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October 2000

Duct Tape: Reader Stories

An emergency kit doesn't amount to a hill of beans unless a few feet of duct tape are included. Here's everything you ever wanted to know about the sticky, miraculous fix-all.

First Aid

While hiking the A.T. last summer, I slid in the mud and jammed a stick into my knee far enough to warrant stitches. I was two or three days from town so I cleaned out the stick, cleansed the area with baby wipes, rubbed Neosporin on it, and taped it with duct tape. After a few days, I pulled it off to see my wound was healing with only a little bit of a scar.


via e-mail


Two years ago I took a spill during a hut-to-hut cross-country ski trip in Papineau-LaBelle Provincial Reserve (northwest of Montreal, Quebec, Canada) and cut my knuckle open. It wasn’t a large cut but it bled like the dickens and an adhesive bandage wouldn’t stay on because of the flexing of my hand and the sticky blood. I was embarrassed that all the world could see my clumsiness in the trail of blood I was leaving, but my guide was concerned that other people on the trail might think that he wasn’t taking good care of his customers. He wrapped my finger with gauze and then wrapped, really wrapped, the finger with duct tape. When we got to the hut and removed the tape and gauze, the cut was beginning to close. I keep duct tape wrapped around my canoe thwarts, my water bottle, ski poles and even a pencil at work in order to cover any possible emergency.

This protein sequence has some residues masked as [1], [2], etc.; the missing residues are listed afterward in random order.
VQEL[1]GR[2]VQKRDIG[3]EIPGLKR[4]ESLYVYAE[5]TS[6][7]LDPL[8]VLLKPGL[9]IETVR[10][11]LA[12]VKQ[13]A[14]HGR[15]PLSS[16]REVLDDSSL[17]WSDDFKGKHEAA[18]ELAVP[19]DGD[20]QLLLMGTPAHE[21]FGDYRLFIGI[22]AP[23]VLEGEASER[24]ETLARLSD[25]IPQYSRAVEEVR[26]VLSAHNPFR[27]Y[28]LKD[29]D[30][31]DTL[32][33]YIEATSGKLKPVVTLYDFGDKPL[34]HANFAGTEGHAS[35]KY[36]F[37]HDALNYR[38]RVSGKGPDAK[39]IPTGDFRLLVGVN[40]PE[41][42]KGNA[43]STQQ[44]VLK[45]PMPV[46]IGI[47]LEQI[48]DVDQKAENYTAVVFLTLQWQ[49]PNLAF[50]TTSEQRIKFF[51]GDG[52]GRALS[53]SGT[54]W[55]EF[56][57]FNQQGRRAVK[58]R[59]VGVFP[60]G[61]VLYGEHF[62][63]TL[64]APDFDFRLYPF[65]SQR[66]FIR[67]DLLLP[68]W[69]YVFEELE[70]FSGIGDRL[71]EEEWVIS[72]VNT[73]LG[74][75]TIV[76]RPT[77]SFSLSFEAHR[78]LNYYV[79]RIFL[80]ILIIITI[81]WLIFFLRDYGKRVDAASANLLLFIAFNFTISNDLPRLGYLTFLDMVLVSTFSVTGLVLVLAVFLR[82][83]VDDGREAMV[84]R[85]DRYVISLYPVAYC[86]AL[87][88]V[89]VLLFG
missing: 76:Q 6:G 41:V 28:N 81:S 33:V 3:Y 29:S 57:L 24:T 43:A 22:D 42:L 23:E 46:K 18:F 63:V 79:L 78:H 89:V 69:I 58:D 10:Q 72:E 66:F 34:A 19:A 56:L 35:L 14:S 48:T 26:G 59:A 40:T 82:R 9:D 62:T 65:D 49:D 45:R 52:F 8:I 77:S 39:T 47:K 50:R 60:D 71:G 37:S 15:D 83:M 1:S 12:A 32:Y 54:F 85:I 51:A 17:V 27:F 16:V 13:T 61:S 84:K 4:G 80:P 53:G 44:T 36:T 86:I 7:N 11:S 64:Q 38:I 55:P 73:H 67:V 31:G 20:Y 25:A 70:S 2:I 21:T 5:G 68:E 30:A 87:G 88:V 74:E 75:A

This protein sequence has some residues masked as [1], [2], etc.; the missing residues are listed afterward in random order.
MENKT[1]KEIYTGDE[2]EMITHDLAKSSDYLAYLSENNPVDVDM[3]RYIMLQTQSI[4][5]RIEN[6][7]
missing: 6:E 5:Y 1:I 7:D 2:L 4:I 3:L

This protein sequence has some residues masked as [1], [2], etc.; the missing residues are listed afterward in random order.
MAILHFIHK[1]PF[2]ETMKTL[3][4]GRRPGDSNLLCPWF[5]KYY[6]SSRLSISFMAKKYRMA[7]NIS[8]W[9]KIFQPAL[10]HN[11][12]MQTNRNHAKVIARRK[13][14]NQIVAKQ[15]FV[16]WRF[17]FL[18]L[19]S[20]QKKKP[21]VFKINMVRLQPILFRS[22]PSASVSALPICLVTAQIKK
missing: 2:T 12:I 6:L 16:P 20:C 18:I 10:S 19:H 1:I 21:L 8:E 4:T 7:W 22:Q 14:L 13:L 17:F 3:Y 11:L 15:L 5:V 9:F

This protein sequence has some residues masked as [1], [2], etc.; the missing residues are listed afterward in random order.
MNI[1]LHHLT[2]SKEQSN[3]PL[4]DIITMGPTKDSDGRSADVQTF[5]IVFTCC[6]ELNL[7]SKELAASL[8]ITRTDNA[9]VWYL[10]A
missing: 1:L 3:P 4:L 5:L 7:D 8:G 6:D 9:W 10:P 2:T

Katharine Wolfe

Albany, NY


When my son sprained his ankle on the AT in northeastern Pennsylvania, I taped him up, then wrapped his ankle with an ace bandage. He hiked 7 miles on ultra rocky terrain to Wind Gap, where I hitched a ride to my car, and drove back to pick him up. The following week he proceeded to make the freshman football team without any ankle complications. Duct tape served our needs better than anything could have for that type of injury.

Richard Roland

West Hartford, CT


Working as a guide in the perilous Mojave Desert, I have discovered that covering a body part infest with cactus spines with a strip of duct tape, then ripping it off is faster and more effect that scraping with a pocketknife or picking out with a tweezers. Repeat as necessary, or as long as you can stand it, since this can be petty painful on hairy legs. And prickly pear cactus fruit and beavertail cactus are the worst, with their small, almost hair-like needles that can literally cover your hand if you accidentally touch the little devils.

Shawn Coleman

Las Vegas, NV

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